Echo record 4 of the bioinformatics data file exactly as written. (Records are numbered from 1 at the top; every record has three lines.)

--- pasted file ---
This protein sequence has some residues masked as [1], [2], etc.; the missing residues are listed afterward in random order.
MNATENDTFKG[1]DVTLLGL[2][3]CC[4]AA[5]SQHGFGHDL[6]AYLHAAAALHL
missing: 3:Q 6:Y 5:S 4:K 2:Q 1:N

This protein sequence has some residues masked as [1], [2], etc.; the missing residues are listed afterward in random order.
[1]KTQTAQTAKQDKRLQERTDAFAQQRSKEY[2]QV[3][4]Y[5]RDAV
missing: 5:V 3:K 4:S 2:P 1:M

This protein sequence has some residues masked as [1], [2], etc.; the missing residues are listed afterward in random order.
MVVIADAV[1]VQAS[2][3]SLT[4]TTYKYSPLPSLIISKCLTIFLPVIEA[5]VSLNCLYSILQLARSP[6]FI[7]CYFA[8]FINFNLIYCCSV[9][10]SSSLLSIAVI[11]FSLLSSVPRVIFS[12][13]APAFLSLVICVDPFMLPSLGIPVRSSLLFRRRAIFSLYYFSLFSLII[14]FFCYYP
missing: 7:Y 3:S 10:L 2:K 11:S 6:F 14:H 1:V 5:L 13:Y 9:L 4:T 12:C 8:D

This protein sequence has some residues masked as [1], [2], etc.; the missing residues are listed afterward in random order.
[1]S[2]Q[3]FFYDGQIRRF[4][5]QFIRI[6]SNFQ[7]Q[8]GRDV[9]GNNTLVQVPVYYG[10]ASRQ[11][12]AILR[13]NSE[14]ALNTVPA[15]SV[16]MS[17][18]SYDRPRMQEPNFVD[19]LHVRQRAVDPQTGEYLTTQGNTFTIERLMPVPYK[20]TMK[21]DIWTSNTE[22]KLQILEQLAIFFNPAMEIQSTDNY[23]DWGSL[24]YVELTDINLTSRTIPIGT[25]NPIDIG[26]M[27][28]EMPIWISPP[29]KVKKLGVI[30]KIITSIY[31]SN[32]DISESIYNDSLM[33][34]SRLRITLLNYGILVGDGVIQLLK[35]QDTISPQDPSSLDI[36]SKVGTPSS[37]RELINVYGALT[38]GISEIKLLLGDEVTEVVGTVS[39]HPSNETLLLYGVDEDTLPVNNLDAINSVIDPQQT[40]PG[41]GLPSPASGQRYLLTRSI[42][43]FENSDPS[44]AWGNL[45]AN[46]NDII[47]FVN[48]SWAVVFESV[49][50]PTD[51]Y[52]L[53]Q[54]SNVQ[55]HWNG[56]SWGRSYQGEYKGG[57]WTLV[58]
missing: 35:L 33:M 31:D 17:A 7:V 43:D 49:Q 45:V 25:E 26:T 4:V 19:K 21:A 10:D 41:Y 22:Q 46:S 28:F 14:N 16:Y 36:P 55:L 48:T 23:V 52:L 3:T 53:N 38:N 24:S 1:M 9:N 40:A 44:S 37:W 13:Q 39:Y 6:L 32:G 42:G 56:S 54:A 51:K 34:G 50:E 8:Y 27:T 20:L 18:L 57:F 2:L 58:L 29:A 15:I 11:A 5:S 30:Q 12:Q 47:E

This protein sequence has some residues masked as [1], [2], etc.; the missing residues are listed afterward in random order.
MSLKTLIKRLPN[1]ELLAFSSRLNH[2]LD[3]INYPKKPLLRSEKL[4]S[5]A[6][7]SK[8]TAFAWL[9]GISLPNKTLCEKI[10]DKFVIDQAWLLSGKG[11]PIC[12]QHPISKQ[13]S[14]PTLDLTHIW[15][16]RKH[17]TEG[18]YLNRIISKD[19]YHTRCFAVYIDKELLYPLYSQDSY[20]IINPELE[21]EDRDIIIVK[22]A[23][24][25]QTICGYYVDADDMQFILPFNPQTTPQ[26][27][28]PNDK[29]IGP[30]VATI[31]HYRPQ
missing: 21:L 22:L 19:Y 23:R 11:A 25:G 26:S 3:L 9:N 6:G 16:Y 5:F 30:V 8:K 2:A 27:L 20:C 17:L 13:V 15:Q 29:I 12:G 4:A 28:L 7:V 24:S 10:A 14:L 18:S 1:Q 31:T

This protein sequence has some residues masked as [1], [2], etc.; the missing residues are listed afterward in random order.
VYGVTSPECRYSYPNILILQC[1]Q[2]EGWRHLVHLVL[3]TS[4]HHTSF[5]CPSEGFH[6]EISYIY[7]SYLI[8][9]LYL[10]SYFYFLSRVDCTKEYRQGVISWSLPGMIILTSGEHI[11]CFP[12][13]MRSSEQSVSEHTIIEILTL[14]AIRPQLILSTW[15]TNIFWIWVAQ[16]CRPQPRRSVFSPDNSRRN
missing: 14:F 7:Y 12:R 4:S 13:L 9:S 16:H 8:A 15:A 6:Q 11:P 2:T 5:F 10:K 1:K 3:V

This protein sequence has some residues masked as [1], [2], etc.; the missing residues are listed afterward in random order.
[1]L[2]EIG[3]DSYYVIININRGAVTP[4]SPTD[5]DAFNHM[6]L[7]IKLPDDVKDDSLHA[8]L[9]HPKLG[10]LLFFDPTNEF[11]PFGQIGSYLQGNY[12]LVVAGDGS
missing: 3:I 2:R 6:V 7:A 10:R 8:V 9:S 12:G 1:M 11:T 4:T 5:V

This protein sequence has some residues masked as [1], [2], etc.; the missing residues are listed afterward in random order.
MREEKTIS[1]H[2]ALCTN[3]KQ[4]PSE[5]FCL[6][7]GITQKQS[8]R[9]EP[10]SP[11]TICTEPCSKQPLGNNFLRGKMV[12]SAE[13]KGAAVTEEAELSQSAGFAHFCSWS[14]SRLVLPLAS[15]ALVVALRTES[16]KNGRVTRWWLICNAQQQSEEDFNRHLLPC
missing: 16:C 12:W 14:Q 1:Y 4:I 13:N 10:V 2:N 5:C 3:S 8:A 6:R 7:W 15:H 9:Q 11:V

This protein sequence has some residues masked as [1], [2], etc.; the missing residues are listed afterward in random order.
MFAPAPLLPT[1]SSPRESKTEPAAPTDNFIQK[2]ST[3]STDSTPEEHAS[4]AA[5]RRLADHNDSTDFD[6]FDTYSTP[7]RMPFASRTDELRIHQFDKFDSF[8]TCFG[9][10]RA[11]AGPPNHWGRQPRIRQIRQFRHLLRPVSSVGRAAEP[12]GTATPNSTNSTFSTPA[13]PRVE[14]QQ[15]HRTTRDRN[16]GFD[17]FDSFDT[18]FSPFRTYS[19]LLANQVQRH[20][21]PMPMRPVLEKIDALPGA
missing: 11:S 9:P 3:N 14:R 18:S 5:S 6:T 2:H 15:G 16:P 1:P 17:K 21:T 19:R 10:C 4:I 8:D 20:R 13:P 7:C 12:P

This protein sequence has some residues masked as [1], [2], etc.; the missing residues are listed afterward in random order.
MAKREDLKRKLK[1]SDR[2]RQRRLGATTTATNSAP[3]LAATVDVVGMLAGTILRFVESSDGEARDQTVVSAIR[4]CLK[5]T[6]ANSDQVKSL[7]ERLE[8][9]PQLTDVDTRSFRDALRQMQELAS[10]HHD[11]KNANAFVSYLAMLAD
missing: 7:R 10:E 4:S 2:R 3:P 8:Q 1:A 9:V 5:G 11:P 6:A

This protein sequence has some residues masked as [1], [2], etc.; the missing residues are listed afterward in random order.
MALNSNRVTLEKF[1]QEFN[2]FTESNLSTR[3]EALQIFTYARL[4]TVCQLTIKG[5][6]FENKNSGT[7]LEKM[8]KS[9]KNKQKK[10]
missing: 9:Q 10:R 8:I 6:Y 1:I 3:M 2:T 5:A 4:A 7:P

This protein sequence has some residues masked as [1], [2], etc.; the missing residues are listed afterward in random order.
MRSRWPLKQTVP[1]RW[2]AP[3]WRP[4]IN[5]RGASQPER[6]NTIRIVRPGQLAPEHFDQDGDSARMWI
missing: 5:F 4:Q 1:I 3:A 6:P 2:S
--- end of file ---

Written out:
This protein sequence has some residues masked as [1], [2], etc.; the missing residues are listed afterward in random order.
[1]S[2]Q[3]FFYDGQIRRF[4][5]QFIRI[6]SNFQ[7]Q[8]GRDV[9]GNNTLVQVPVYYG[10]ASRQ[11][12]AILR[13]NSE[14]ALNTVPA[15]SV[16]MS[17][18]SYDRPRMQEPNFVD[19]LHVRQRAVDPQTGEYLTTQGNTFTIERLMPVPYK[20]TMK[21]DIWTSNTE[22]KLQILEQLAIFFNPAMEIQSTDNY[23]DWGSL[24]YVELTDINLTSRTIPIGT[25]NPIDIG[26]M[27][28]EMPIWISPP[29]KVKKLGVI[30]KIITSIY[31]SN[32]DISESIYNDSLM[33][34]SRLRITLLNYGILVGDGVIQLLK[35]QDTISPQDPSSLDI[36]SKVGTPSS[37]RELINVYGALT[38]GISEIKLLLGDEVTEVVGTVS[39]HPSNETLLLYGVDEDTLPVNNLDAINSVIDPQQT[40]PG[41]GLPSPASGQRYLLTRSI[42][43]FENSDPS[44]AWGNL[45]AN[46]NDII[47]FVN[48]SWAVVFESV[49][50]PTD[51]Y[52]L[53]Q[54]SNVQ[55]HWNG[56]SWGRSYQGEYKGG[57]WTLV[58]
missing: 35:L 33:M 31:D 17:A 7:V 43:D 49:Q 45:V 25:E 26:T 4:V 19:K 21:A 10:D 41:Y 22:Q 46:S 28:F 14:N 16:Y 36:P 55:L 48:T 23:V 52:L 3:T 53:N 38:N 24:S 1:M 9:N 40:A 44:S 37:W 13:Q 39:Y 6:L 32:G 42:G 56:S 54:A 51:K 34:G 50:E 8:Y 27:T 20:L 18:L 57:F 2:L 58:L 29:A 15:I 11:A 5:S 30:Q 12:Q 47:E